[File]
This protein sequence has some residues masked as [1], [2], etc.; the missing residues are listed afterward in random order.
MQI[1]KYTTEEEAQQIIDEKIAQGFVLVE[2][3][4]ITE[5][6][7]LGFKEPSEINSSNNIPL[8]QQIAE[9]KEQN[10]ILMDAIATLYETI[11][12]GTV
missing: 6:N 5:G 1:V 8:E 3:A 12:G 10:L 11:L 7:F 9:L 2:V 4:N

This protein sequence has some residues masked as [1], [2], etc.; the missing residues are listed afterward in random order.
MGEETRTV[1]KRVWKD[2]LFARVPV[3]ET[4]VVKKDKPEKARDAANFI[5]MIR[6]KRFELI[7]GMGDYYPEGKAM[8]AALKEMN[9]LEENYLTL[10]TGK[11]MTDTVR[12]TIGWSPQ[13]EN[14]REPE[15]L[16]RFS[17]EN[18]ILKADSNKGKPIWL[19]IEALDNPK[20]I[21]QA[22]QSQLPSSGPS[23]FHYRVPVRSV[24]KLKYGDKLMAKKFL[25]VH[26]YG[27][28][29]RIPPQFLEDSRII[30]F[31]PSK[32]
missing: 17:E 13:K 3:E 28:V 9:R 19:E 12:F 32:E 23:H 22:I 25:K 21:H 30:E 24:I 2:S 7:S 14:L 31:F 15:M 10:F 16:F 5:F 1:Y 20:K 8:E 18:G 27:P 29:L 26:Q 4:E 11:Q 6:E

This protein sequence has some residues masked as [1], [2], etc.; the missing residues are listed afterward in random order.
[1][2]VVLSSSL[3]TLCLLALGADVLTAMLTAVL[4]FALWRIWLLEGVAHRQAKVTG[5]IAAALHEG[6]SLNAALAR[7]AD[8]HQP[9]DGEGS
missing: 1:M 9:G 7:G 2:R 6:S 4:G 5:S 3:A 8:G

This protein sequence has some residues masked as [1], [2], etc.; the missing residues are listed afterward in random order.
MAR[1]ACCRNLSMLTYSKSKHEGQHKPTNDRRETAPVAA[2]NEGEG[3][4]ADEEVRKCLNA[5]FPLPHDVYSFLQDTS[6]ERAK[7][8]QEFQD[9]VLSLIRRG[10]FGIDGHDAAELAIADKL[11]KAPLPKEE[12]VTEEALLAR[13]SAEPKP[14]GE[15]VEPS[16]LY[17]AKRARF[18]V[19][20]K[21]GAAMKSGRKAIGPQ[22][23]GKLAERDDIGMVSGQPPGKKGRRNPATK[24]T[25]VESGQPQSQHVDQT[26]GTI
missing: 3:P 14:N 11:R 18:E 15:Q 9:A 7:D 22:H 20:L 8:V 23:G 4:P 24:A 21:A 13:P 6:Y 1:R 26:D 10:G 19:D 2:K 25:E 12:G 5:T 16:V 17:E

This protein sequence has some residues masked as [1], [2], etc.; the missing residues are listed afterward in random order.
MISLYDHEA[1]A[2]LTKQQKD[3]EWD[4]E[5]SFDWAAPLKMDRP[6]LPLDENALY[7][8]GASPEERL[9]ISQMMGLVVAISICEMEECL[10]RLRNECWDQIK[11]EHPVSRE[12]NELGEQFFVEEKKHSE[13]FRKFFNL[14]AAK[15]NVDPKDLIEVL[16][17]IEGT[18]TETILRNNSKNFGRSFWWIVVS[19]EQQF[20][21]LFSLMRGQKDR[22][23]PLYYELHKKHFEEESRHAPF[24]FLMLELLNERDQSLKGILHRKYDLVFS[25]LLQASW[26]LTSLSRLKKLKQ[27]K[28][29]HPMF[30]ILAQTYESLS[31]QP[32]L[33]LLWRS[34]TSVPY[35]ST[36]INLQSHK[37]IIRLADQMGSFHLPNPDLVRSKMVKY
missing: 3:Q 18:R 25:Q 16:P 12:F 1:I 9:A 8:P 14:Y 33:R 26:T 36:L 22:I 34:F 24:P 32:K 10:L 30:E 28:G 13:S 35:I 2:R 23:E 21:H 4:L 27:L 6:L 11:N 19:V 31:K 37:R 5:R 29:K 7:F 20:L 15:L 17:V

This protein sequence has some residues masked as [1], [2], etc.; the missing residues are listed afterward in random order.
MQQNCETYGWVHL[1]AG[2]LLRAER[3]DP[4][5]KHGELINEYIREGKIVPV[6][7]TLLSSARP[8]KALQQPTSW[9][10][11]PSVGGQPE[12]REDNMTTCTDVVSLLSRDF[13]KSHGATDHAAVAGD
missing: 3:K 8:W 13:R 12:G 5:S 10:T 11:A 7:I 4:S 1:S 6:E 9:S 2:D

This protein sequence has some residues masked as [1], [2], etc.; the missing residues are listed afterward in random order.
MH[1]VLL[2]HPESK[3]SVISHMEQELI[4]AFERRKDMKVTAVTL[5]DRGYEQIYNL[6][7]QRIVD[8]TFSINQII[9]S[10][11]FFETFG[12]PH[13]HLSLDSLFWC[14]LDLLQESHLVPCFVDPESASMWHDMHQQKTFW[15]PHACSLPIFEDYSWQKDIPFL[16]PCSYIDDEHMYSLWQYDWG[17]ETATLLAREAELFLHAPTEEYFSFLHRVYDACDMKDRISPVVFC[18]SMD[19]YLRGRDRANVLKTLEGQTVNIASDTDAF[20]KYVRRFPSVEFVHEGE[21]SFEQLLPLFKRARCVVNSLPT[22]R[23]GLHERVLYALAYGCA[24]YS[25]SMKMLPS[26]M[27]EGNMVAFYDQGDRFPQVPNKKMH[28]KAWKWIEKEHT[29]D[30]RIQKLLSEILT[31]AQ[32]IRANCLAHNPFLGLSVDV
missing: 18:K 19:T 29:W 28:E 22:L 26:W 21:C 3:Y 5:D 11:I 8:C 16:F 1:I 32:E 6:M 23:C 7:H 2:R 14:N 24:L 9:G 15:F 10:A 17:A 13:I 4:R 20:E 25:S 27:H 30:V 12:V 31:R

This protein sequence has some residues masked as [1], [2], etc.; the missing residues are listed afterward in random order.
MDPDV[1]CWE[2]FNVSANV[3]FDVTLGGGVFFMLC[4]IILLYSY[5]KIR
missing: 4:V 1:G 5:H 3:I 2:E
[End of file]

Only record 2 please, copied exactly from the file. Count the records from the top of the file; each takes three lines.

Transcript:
This protein sequence has some residues masked as [1], [2], etc.; the missing residues are listed afterward in random order.
MGEETRTV[1]KRVWKD[2]LFARVPV[3]ET[4]VVKKDKPEKARDAANFI[5]MIR[6]KRFELI[7]GMGDYYPEGKAM[8]AALKEMN[9]LEENYLTL[10]TGK[11]MTDTVR[12]TIGWSPQ[13]EN[14]REPE[15]L[16]RFS[17]EN[18]ILKADSNKGKPIWL[19]IEALDNPK[20]I[21]QA[22]QSQLPSSGPS[23]FHYRVPVRSV[24]KLKYGDKLMAKKFL[25]VH[26]YG[27][28][29]RIPPQFLEDSRII[30]F[31]PSK[32]
missing: 17:E 13:K 3:E 28:V 9:R 19:E 12:F 32:E 23:H 22:I 25:K 21:H 30:E 24:I 2:S 7:S 14:L 31:F 15:M 10:F 16:F 5:F 1:Y 20:K 8:E 18:G 27:P 29:L 26:Q 4:E 11:Q 6:E